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troubles in baseball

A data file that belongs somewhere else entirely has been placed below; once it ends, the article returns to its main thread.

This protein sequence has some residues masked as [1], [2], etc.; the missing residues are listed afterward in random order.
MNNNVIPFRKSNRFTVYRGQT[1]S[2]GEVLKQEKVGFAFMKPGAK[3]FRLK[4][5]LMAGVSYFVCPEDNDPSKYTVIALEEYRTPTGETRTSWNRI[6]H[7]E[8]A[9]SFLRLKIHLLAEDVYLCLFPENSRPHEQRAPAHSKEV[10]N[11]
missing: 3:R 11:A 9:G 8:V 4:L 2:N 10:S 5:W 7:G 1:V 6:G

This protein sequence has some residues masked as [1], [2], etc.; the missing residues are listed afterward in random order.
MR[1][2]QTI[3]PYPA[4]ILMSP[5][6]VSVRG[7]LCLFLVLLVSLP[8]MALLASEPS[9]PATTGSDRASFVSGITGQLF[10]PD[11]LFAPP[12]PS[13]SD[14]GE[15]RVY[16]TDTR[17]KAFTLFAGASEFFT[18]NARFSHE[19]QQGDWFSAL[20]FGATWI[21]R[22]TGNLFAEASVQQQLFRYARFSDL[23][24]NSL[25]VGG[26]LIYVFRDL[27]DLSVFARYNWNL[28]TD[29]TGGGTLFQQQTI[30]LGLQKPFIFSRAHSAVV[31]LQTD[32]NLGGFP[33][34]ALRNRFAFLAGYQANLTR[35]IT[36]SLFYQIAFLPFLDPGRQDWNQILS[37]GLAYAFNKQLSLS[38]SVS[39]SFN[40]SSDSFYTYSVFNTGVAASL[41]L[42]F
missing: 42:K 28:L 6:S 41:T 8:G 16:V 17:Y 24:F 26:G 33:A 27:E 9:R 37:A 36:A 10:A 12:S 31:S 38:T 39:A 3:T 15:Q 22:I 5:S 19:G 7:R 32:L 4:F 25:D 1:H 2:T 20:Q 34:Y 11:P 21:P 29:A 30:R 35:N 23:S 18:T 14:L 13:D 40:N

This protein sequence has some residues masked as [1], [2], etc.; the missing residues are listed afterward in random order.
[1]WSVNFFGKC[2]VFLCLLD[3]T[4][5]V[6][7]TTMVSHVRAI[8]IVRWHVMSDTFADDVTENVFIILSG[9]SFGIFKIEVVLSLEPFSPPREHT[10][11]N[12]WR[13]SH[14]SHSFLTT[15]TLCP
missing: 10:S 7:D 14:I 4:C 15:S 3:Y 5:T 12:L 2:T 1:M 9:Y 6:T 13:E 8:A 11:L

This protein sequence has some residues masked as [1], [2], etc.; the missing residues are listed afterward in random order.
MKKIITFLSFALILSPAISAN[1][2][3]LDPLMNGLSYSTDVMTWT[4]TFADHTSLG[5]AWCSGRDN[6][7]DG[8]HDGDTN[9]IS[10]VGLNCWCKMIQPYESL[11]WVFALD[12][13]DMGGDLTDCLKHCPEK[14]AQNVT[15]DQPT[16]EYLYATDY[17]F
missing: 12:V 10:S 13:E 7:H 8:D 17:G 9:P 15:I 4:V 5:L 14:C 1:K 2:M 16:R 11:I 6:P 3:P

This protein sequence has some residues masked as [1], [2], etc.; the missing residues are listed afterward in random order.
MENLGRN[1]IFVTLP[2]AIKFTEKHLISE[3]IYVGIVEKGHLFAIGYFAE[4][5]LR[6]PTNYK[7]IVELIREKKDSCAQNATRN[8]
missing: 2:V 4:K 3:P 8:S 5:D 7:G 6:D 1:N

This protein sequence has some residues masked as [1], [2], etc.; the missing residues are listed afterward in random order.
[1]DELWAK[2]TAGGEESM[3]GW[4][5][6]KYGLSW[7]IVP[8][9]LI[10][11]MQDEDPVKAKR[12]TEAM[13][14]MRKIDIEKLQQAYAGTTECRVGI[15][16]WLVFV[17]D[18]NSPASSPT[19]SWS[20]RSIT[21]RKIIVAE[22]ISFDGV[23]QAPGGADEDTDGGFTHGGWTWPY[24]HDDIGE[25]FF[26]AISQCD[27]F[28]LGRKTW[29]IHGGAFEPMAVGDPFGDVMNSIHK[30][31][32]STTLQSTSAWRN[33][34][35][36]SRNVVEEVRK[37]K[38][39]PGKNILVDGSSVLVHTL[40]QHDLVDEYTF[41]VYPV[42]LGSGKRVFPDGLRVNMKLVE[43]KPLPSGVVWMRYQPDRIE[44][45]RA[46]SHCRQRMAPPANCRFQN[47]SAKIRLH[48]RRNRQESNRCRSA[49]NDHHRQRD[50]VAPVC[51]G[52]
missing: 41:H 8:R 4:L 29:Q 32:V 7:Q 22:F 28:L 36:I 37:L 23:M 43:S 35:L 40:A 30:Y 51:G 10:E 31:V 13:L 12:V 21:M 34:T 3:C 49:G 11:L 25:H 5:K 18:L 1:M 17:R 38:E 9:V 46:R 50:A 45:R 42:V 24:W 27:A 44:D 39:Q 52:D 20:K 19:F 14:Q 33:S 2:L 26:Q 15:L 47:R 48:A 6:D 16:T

Troubles in Baseball Baseball is a game that America has embraced from its early existence. Regarded as the national pastime baseball has embedded itself it our culture and has captured both adults and youths alike. It is a game that mirrors the image of America; a game that combines fine tuned skill with intellectual strategy, one that provokes emotions, the thrill of victory, and the agony of defeat. Baseball is also a game that has evolved with the nation. As America’s class system becomes more defined so does that of baseball. The game has become stagnant with the same large market teams: Atlanta Braves, New York Yankees, New York Mets, Cleveland Indians and a few more, competing in the fall classic each year. With this elitist practice baseball has lost its entire competitive flavor. With this competition among elite becoming more evident as the Yankees have taken four out of the last five World Series. With no cap or regulation on the amount one team can spend to acquire its players the logic would follow that: the rich teams dominate. Without a salary cap and some type of revenue sharing implemented and efforts among owners and players baseball will cease to exist in America. Major League Baseball needs a permanent solution to its lack competitive balance. One with a salary cap and revenue sharing to restore the competition baseball once adored. The new collective bargaining agreement between owners and players will end October 31, 2001. With this deadline approaching and no new developments among the baseball insiders the fans may get another taste of the 1994 players strike. Under the new collective bargaining agreement signed in 1995 there would be limited revenue sharing with “a maximum of five teams with payrolls exceeding a set amount…will pay a tax…that will be used in part to fund a revenue-sharing pool”(Abrams197). However with this plan in tact the Bronx Bombers have still been crowned world...

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